Docker is the silver bullet that solved the problem with software containers and virtualization once and for all. Yes, that’s a strong claim! Other products had attempted to deal with these problems, but Docker’s fresh approach and ecosystem has wiped the competition off the map. This guide will help you understand the basic concepts of Docker, so that you can get started using it for your own applications and adopt it into your workflow.
- The History of Docker
- How Does Docker Work?
- Docker Components and Tools
- Understanding Docker Containers
- How to Run a Container?
- Why Would You Use a Container?
- Useful Tips
- Final Thoughts
The History of Docker
Docker containers are based on Linux containers, which have been around since the early 2000s, but they weren’t widely used until Docker created a simple and easy-to-use platform for running containers that quickly caught on with developers and system administrators alike.
In March of 2014, Docker open-sourced its technology and became one of the most popular projects on GitHub, raising millions from investors soon after.
In an incredibly short amount of time, Docker has become one of the most popular tools for developing and deploying software, and it has been adopted by pretty much everyone in the DevOps community!
How Does Docker Work?
Docker architecture, by nhumrich
Docker is a technology that allows you to build, run, test, and deploy distributed applications. It uses operating-system-level virtualization to deliver software in packages called containers.
The way Docker does this is by packaging an application and its dependencies in a virtual container that can run on any computer. This containerization allows for much better portability and efficiency when compared to virtual machines.
These containers are isolated from each other and bundle their own tools, libraries, and configuration files. They can communicate with each other through well-defined channels. All containers are run by a single operating system kernel, and therefore use few resources.
As mentioned, OS virtualization has been around for a while in the form of Linux Containers (LXC), Solaris Zones, and FreeBSD jail. However, Docker took this concept further by providing an easy-to-use platform that automated the deployment of applications in containers.
Here are some of the benefits of Docker containers over traditional virtual machines:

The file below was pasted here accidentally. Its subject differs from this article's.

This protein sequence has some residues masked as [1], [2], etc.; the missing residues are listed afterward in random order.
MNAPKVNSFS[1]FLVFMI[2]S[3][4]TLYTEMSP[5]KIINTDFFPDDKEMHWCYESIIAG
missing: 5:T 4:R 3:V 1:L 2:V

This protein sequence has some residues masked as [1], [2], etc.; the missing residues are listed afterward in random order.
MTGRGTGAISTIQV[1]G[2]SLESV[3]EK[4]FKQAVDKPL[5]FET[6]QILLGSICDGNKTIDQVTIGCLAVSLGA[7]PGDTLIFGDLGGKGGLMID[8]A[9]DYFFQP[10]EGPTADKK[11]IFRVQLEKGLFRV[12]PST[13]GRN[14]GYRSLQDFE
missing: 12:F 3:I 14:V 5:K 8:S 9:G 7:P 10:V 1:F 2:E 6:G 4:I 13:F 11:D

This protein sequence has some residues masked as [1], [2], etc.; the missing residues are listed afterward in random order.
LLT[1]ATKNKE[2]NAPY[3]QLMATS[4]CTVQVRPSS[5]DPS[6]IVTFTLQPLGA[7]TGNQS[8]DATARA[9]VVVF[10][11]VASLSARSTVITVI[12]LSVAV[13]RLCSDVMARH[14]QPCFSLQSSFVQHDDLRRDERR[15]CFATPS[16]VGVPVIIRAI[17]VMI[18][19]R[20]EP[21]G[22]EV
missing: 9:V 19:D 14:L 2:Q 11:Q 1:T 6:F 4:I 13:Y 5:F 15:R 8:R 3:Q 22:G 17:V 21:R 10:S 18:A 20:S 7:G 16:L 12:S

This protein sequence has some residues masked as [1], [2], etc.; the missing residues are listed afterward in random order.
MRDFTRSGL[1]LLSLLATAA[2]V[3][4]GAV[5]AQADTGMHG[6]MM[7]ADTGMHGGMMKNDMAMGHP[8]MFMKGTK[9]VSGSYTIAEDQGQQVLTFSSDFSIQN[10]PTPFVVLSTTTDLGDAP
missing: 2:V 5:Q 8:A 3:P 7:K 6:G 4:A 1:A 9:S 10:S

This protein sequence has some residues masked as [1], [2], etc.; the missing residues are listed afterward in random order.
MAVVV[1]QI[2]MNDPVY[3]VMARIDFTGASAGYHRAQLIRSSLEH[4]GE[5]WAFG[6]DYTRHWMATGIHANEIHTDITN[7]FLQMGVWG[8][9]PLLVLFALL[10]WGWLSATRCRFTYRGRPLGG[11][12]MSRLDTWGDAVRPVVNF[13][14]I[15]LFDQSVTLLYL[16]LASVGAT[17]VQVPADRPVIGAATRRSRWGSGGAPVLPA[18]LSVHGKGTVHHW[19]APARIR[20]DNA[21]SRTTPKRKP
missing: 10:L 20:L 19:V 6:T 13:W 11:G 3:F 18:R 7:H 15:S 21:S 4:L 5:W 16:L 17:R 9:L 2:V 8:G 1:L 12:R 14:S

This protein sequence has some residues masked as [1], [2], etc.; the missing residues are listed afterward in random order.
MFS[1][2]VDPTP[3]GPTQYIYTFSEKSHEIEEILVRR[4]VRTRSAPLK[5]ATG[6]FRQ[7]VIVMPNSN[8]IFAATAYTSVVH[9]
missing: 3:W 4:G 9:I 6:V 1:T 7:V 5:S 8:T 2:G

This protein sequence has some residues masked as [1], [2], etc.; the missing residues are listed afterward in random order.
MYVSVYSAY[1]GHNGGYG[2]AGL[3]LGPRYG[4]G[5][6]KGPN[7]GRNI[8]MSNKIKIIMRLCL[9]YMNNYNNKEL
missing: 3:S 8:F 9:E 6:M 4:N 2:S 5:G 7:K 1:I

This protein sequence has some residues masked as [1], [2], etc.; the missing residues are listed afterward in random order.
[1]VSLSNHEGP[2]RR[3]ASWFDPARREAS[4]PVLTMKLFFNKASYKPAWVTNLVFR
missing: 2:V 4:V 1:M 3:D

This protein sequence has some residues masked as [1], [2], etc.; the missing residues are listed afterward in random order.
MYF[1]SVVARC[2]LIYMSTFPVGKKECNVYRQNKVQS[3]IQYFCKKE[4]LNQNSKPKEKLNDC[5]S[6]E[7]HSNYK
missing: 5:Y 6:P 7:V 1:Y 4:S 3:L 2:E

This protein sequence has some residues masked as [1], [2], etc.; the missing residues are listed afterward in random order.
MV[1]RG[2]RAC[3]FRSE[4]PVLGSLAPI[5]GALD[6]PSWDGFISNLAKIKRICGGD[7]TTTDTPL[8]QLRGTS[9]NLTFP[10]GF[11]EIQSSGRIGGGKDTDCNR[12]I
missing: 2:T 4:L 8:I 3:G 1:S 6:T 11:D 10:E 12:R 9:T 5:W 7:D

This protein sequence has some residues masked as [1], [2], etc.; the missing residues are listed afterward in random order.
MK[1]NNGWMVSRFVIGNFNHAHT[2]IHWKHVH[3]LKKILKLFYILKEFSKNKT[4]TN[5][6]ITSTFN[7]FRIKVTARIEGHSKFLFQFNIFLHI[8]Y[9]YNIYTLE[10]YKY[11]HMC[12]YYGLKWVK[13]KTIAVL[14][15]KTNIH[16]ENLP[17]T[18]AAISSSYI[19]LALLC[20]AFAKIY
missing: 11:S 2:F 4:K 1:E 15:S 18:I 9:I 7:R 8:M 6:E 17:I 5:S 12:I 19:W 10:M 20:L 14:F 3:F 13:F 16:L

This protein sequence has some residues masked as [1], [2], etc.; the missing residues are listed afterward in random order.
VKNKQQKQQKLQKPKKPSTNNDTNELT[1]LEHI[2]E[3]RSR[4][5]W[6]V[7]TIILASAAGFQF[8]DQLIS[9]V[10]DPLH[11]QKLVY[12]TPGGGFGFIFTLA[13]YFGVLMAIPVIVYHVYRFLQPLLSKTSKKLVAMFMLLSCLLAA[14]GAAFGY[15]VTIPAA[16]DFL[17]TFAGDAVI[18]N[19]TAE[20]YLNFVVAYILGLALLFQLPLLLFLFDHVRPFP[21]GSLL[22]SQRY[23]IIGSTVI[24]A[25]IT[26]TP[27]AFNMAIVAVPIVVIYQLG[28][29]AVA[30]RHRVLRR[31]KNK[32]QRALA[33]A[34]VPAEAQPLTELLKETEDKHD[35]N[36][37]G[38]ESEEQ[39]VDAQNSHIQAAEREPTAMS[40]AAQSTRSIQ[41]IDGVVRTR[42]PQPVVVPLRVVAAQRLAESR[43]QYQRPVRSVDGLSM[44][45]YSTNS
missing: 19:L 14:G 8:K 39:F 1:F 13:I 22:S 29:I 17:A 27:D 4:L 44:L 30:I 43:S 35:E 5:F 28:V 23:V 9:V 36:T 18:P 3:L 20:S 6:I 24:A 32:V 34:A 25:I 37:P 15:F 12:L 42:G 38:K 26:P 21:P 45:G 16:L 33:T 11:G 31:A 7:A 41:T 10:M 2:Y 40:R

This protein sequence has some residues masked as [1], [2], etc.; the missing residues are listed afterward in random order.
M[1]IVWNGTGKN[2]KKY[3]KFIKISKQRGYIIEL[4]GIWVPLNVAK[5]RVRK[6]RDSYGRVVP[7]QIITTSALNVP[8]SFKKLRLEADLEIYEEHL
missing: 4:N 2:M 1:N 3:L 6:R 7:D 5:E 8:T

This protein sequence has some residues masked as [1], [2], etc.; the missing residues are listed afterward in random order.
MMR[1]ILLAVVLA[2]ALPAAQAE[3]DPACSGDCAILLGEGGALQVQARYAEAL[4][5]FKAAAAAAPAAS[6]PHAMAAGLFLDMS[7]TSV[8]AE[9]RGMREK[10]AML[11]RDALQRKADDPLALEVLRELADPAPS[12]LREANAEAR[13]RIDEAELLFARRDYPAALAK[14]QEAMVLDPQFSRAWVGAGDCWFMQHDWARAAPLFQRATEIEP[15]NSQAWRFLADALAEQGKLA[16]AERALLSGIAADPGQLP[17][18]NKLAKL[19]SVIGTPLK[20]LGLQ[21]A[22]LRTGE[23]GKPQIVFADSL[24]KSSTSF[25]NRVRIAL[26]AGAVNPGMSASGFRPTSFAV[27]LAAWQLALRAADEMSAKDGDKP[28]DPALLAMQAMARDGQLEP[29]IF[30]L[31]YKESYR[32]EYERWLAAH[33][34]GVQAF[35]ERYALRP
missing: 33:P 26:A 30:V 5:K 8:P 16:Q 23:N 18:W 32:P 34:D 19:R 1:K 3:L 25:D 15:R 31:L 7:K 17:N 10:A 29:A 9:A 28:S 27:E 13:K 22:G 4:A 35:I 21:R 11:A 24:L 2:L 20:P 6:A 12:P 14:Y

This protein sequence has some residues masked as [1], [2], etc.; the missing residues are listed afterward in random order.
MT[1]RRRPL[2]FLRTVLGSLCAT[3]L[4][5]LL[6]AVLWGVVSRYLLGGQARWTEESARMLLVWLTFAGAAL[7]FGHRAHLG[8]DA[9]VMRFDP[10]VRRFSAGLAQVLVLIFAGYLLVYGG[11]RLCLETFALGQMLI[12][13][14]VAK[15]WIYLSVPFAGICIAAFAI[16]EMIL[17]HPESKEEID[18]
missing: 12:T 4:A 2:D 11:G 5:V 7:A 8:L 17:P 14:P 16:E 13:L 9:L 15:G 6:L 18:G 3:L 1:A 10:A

- They’re portable and can run on any computer that has a Docker runtime environment.
- They’re isolated from each other and can run different versions of the same software without affecting each other.
- They’re extremely lightweight, so they can start up faster and use fewer resources.
Let’s now take a look at some of the components and tools that make it all possible.
Docker consists of three major components:
- the Docker Engine, a runtime environment for containers
- the Docker command line client, used to interact with the Docker Engine
- the Docker Hub, a cloud service that provides registry and repository services for Docker images
In addition to these core components, there’s also a number of other tools that work with Docker, including:
- Swarm, a clustering and scheduling tool for dockerized applications
- Docker Desktop, successor of Docker Machine, and the fastest way to containerize applications
- Docker Compose, a tool for defining and running multi-container Docker applications
- Docker Registry, an on-premises registry service for storing and managing Docker images
- Kubernetes, a container orchestration tool that can be used with Docker
- Rancher, a container management platform for delivering Kubernetes-as-a-Service
There’s even a number of services supporting the Docker ecosystem:
- Amazon Elastic Container Service (Amazon ECS), a managed container orchestration service from Amazon Web Services
- Azure Kubernetes Service (AKS), a managed container orchestration service from Microsoft Azure
- Google Kubernetes Engine (GKE), a fully managed Kubernetes engine that runs in Google Cloud Platform
- Portainer, for deploying, configuring, troubleshooting and securing containers in minutes on Kubernetes, Docker, Swarm and Nomad in any cloud, data center or device
Understanding Docker Containers
Docker containers vs virtual machines. Source: Wikipedia
Containers are often compared to virtual machines, but there are some important differences between the two. Virtual machines run a full copy of an operating system, whereas containers share the host kernel with other containers. This makes containers much more lightweight and efficient than virtual machines.